Mulching Your Garden
Mulching your garden is incredibly important. Have you ever left an article of clothing or a toy out in the sun for a few days? When you bring it back inside you usually find that the item is three shades lighter. Believe it or not, the same thing happens to soil! Dirt exposed to the bright rays of the sun is, unfortunately, dead soil. No matter how much you amend your garden ground with compost and fertilizers, the sun leeches out nutrients, which leaves soil dry and useless.
As we enter August, there is an increasing need to protect the ground that cradles your plants. The very best way to do this is by mulching. In this post we explore how this practice helps your garden and give you some of the best mulching advice we have to offer.
By mulching you protect the soil from harsh environmental elements while conserving water and feeding your plants key vitamins that improve growth. In addition to controlling the pests that plague crops, it offers a safe and inviting home for those beneficial bugs that love to feed on the enemies. Ultimately, you can create a flourishing mini-ecosystem comparable to a rich forest floor. While some folks lay plastic or cloth over the ground to prevent weeds from springing up, this can effectively be accomplished by spreading a thick layer of organic material over your flower and veggie beds.
This raises some key questions. What separates organic mulch from inorganic mulch, and which will benefit your garden the most?
Inorganic mulch can describe anything that has never lived. This includes stone and gravel, geotextiles (also known as landscaping cloth), newspaper, cardboard, and glass. These materials can prove incredibly beneficial when you are looking to control weeds. Because of their dense qualities, inorganic mulches can fully block out the sun that would otherwise germinate weed seeds found in the soil below. Such materials also tend to be more long-term solutions, as it takes more effort for some to biodegrade, while others never decompose. Inorganic mulches tend to have a more visually appealing effect on yards. Stones and glass allow for excellent drainage, which can be especially useful when you water your beds with a hose or sprinkler. While the inorganic mulch options are a little pricier, they last longer. We typically recommend this option for folks who are looking to xeriscape their lawn using primarily native plants.
Organic mulch refers to any material that has once lived, such as grass clippings, shredded bark, leaf matter, and saw dust. These choices tend to benefit the soil by adding nutrients while simultaneously aiding in the growth of beneficial bacteria and fungi during their decomposition process. Working best in your vegetable and herb gardens, organic mulches offer some serious root insulation by keeping the soil cool in the hottest parts of summer and warm during the coldest aspects of winter. It can also make your garden beds drought tolerant, as the materials hold in water for longer periods of time. As far as weeds are concerned, these mulching options can pose a few problems if the gardener is not careful. First, because some materials come directly from the land, they may still house weed seeds that can spring up and overrun your edibles. You can prevent germination by first spreading the material out where the sun can destroy the seeds with high temperatures. Also apply thick amounts of mulch on your beds in order to deprive remaining weed seeds the light needed to germinate. Also, be cautious when using grass clippings, as these may contain more seeds than other options. Because of their decomposition rates, the organic mulches will have to be replenished every few weeks if you are concerned with aesthetics. Try using a thicker, bigger option, like bark chips, to slow down the process.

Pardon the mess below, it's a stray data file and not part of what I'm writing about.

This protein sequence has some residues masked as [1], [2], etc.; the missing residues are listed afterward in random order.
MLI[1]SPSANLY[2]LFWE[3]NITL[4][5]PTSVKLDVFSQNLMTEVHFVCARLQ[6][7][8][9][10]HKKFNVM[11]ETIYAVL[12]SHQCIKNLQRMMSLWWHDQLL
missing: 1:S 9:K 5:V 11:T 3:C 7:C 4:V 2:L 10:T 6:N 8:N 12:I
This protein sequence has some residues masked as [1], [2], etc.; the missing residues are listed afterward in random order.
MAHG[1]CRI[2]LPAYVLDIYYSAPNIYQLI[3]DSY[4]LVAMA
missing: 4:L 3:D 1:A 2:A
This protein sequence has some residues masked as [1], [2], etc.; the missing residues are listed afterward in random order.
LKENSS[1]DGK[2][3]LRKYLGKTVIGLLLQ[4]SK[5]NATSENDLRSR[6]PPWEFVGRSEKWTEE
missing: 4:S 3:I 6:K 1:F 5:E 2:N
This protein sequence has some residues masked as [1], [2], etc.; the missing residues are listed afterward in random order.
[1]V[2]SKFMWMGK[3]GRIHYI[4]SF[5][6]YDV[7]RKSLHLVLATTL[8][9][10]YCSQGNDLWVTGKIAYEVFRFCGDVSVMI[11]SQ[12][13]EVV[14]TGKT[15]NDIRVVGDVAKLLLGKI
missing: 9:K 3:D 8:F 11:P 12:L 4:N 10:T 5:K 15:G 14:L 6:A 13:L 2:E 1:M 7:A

Spread the Mulch
When applying mulches, be sure to remove as much grass and other undesirable plant root material as possible. They will come back to haunt you if you are not careful! Keep the soil moist by wetting it down fully before the mulch is spread. We recommend planting BEFORE you mulch, and be sure to leave a 1-3inch space between the base of your plants and the mulch matter. Due to their water retention abilities, mulch could cause your plant to rot when it is spread directly around the base of the stem. Fine mulches like sawdust can form a thick crust on the ground surface, which could hinder water drainage, so “fluff” finer materials periodically if you are not using them on pathways. Coarse mulches should be applied in thick layers to control weeds- we recommend 4-8 inches.
Protect your plants and get those grounds covered before August hits! We provide some of the best mulch materials –like Texas pine straw- to keep your flower and veggie beds healthy. If you would like to know more about mulching options, or if you have questions don’t hesitate to email us.